Thursday, 19 November 2015

Police Civil Asset Forfeitures Exceed All Burglaries in 2014

quote [ Between 1989 and 2010, U.S. attorneys seized an estimated $12.6 billion in asset forfeiture cases... Then by 2014, that number had ballooned to roughly $4.5 billion for the year, making this 35% of the entire number of assets collected from 1989 to 2010 in a single year. According to the FBI, the total amount of goods stolen by criminals in 2014 burglary offenses suffered an estimated $3.9 billion in property losses. This means that the police are now taking more assets than the criminals. ]
[SFW] [politics] [+7 WTF]
[by satanspenis666@1:35amGMT]


arrowhen said @ 3:18am GMT on 19th Nov [Score:2]
If the government is supposed to be so "inefficient", how is it that government burglars are so much better at their jobs than their civilian counterparts? Checkmate, conservatives!
sanepride said @ 2:26am GMT on 19th Nov [Score:1 Interesting]
Interesting that Martin Armstrong would be reporting on matters of criminal theft, considering his own experience in this area.
hellboy said @ 4:29am GMT on 19th Nov
Takes a crook to know a crook, I guess. He also believes that climate change is a fraud and that economic boom-bust cycles happen every 1000x pi days (8.4 years). His numbers appear to be sourced from elsewhere though.
sanepride said @ 5:31am GMT on 19th Nov
Sure, I'm willing to take the numbers and the premise at face value, I just have a problem taking them at face value from dubious or tainted sources. Why do we need to read this on the blog of a climate-denying quasi-libertarian convicted fraudster when we can likely read it elsewhere?
Seneki said @ 8:06am GMT on 19th Nov [Score:1 Funny]
hellboy said @ 1:57am GMT on 19th Nov
Clearly "burglaries" is off - it's less than 47% of what it should be.

Civil asset forfeiture is blatantly unconstitutional and precisely the sort of thing the Founders were trying to guard against. But the Fourth Amendment has been dead for some time.
mechavolt said @ 2:47am GMT on 19th Nov
mechavolt said @ 2:48am GMT on 19th Nov
Sadly, I can use this appropriately in like 90% of stories about cops.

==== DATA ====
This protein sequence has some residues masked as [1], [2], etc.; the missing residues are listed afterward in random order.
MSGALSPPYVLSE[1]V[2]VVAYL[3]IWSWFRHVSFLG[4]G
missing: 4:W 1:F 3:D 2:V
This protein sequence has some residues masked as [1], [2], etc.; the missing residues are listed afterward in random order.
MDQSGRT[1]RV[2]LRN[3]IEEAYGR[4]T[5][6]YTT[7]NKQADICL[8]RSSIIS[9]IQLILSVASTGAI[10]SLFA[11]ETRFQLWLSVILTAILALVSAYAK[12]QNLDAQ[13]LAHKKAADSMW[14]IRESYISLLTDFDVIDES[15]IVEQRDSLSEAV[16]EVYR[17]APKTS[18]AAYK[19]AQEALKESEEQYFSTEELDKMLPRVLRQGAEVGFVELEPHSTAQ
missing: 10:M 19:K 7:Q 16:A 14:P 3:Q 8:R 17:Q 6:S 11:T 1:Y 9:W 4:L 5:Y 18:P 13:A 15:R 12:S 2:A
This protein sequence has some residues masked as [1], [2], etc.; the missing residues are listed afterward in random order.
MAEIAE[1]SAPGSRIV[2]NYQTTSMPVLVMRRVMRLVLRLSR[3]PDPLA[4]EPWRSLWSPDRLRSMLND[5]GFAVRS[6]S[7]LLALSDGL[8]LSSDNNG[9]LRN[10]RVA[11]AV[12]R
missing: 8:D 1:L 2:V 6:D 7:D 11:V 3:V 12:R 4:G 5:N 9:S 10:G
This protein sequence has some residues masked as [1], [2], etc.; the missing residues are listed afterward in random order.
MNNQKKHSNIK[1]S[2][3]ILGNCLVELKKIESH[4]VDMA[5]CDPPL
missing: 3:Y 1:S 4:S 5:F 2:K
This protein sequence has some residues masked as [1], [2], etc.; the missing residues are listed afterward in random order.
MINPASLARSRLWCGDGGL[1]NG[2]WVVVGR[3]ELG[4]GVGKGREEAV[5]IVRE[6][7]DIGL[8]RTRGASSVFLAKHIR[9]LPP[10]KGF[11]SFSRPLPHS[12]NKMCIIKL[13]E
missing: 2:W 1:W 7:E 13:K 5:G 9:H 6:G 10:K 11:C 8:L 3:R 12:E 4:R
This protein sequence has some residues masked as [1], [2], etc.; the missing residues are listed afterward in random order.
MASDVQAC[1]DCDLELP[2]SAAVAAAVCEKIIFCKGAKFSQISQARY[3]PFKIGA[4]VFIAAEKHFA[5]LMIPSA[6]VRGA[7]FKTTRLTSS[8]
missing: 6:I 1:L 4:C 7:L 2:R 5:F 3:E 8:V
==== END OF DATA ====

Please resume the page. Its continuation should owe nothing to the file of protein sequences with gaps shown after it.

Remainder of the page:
Taleweaver said @ 7:35am GMT on 19th Nov

So, U.S. police can search people, see they have money on them and... just keep it, legally, because they believe that money is held illegally, or smuggled, or hidden for tax evasion reasons? Or just like that, because they feel like it?

Can somebody please explain how this is legal?
hellboy said @ 8:06am GMT on 19th Nov
Because they said so.

That's really it. It's in violation of the Fourth Amendment, but since arguing against it means you sympathize with drug dealers, and since police departments can get most of their budget met by doing this, it's going to be very hard to make it go away.
Taxman said @ 6:02pm GMT on 19th Nov [Score:1 Interesting]
I'm going to sound like a broken record at this point but whatever.

Everyone ignores why civil forfeiture came about. In the times of Al Capone you had criminals literally using their ill gotten gains to bribe judges, defend themselves, or even put out bounties to kill the prosecutors. Before civil forfeiture one of two things would happen when you try to give everyone a trial before taking the funds: the funds (and usually the suspect) disappear, or the funds are used for the defense. If the government won... There's no funds left and the defense attorney's are innocent victims (can't seize legal fees). Sure you could slap the suspect with a money judgment, but generally they're going to prison for commiting money laundering and are never going to pay that back.

The money is not being stolen. It is being taken and placed into a suspense account (think of a large escrow account). Then you can claim, petition, or go to court to defend that the money is legal. The petition (hey that's legal money!) is literally 2 pages long AND it puts the onus on the AUSA to prove to a judge that it can be tied to illegal activity. If the judge agrees (and they do not always, instant return to owner) then the government gets a chance to prove its case. Everyone gets a trial.

This nonsense that government is constantly seizing funds "for the hell of it" or because of budgets is mostly nonsense. 60% of cases are administrative. That means the USA is actually suing the money/property/etc and NO ONE wants to lay claim to it. Assets have a tendency not to defend themselves in court and so it loses, the government forfeits it. Is that your money? Lay claim to it and by all means give us a name. We'll happily return it to you once we see it's on the up and up. Time span of the we're wrong situation? Mandatorily no more than 90 days and can be returned as quickly as two weeks.